Inspired by the American and French revolutions, Tone worked to unite the Irish people. In September, 1791, he published a pamphlet An Argument on Behalf of the Catholics of Ireland by a Northern Whig explaining that both Dissenters and Catholics had common cause and a common enemy – England! The pamphlet was so well received that he was invited by Henry Joy McCracken to meet with the Northern Whig Club in Belfast. On Oct 12 Tone met with Thomas Russell and William Sinclair and on the 14th he met with a Secret Committee to discuss his plan for organized political and economic opposition to England. From it sprang an organization known as The United Irishmen which held its first meeting on October 26. They began to lobby for Catholic rights. England, on the verge of war with France, acquiesced, and the Franchise of 1793 was passed granting limited rights to Catholics.

Though legally established, England was determined to break this new union called The United Irishmen and began to sew seeds of division. Religious propaganda was aimed at both sides – each denouncing the other, and in 1795, as a final solution, The Orange Order was formed among loyal Church of Ireland protestants to exterminate Catholic `troublemakers’. Homes were raided, murders committed, and farms burned to the ground. Tone and the other leaders of The United Irishmen remodeled their organization from a political to a military one. As Tone travelled to America and France for aid, Insurrection and Indemnity Acts were passed by Parliament and England’s war against The United Irishmen accelerated. Atrocities were commonplace and leaders of the organization were arrested. Tone secured French aid and led a fleet of 43 French ships to Ireland. A fierce storm prevented their landing and they returned to France with the broken-hearted Wolfe Tone who immediately began lobbying for the French to mount yet another expedition.

On March 30, 1798, England declared Martial Law in Ireland to break The United Irishmen or force them into premature action. By May 27, the tactic succeeded. The people were finally goaded into action in a disjointed rather than coordinated insurrection – the rising of 1798 had begun. The leaderless and unarmed people of Wexford followed, initially led by a simple parish priest named Father John Murphy. News of the rising reached Tone in France, and he frantically pressed the French to aid his people who were already in the field against overwhelming odds. A small force of 1,000 men was dispatched, to be followed by a larger force. They landed on August 22, but at the wrong place – Killala Bay in Mayo. England dispatched General Cornwallis (recently disgraced by his surrender in America to an army made up of many Irish immigrants) to redeem his honor in Ireland. He landed at the head of a massive army and overpowered the French and Irish forces. French prisoners were expatriated back to France while the Irish were put to the sword.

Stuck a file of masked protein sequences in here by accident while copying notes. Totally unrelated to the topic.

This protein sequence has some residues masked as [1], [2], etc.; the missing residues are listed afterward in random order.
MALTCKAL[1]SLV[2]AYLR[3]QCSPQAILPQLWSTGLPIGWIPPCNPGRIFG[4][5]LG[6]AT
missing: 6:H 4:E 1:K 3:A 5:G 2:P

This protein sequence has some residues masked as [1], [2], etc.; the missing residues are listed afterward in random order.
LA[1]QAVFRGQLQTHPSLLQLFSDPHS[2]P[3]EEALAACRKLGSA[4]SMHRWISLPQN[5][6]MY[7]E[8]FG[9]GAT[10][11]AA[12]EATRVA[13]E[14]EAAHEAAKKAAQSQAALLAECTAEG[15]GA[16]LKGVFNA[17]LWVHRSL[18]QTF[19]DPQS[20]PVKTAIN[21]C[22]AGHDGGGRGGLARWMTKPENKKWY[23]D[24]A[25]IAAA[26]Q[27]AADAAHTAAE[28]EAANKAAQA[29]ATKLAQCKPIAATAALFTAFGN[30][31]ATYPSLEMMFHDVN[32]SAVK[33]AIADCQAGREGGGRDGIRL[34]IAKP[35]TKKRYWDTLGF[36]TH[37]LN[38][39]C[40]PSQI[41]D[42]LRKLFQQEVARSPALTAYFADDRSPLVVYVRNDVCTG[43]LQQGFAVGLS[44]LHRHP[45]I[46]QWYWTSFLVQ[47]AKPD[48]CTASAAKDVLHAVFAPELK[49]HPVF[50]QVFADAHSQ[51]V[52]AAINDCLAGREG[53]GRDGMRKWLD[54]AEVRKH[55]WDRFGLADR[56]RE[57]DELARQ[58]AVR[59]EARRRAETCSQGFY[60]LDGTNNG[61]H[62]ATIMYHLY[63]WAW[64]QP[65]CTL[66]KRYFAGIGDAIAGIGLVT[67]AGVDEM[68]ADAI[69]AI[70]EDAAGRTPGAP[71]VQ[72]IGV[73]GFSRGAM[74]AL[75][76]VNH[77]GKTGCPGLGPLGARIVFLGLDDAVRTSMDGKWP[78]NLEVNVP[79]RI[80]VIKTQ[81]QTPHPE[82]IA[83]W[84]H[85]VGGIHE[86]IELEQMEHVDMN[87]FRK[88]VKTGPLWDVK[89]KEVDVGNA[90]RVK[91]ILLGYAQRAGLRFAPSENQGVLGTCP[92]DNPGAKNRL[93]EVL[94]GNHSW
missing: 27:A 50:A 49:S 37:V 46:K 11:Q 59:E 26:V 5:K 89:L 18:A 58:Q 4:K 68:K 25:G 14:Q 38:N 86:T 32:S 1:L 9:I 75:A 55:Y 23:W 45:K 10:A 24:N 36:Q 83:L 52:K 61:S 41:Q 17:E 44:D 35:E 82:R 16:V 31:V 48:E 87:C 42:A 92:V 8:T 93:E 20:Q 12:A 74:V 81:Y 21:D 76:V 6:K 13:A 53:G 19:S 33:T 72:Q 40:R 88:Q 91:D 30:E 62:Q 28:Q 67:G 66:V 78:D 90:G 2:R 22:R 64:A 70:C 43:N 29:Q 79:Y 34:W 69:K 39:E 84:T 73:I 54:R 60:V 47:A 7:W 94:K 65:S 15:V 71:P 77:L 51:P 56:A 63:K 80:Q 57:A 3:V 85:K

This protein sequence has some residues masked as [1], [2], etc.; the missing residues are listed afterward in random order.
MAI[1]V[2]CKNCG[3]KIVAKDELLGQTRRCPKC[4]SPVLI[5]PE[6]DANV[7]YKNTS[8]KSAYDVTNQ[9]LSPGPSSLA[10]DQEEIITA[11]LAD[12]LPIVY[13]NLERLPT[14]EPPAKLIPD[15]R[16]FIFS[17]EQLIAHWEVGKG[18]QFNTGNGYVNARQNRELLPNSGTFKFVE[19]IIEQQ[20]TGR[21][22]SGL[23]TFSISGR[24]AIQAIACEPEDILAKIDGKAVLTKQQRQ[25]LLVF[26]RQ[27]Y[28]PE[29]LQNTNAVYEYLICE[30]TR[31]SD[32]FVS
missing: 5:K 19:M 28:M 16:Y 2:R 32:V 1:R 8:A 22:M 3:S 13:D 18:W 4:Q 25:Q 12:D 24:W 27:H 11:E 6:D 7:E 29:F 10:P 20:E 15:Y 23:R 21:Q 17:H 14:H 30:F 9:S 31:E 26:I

Tone arrived with the final French force off Lough Swilly and ran directly into a waiting British fleet. After a desperate 6-hour battle, during which Tone himself commanded a battery of ships guns, the French fleet was routed and Tone was captured. As he was placed in chains he declared, For the cause which I have embraced, I am prouder to wear these chains than if I were decorated with the Star and Garter of England.. After his court-martial on November 10, he said, I have sacrificed all in life; I have courted poverty; I left a beloved wife unprotected and children whom I adore fatherless. After such sacrifice in the cause of justice and freedom – it is no great effort to add the sacrifice of my life. Wolfe Tone made that sacrifice on November 19, 1798. He was buried in Bodenstown, in the grave which Ireland cherishes today as her most precious possession. Thus ended a glorious dream that had all started in October, 1791.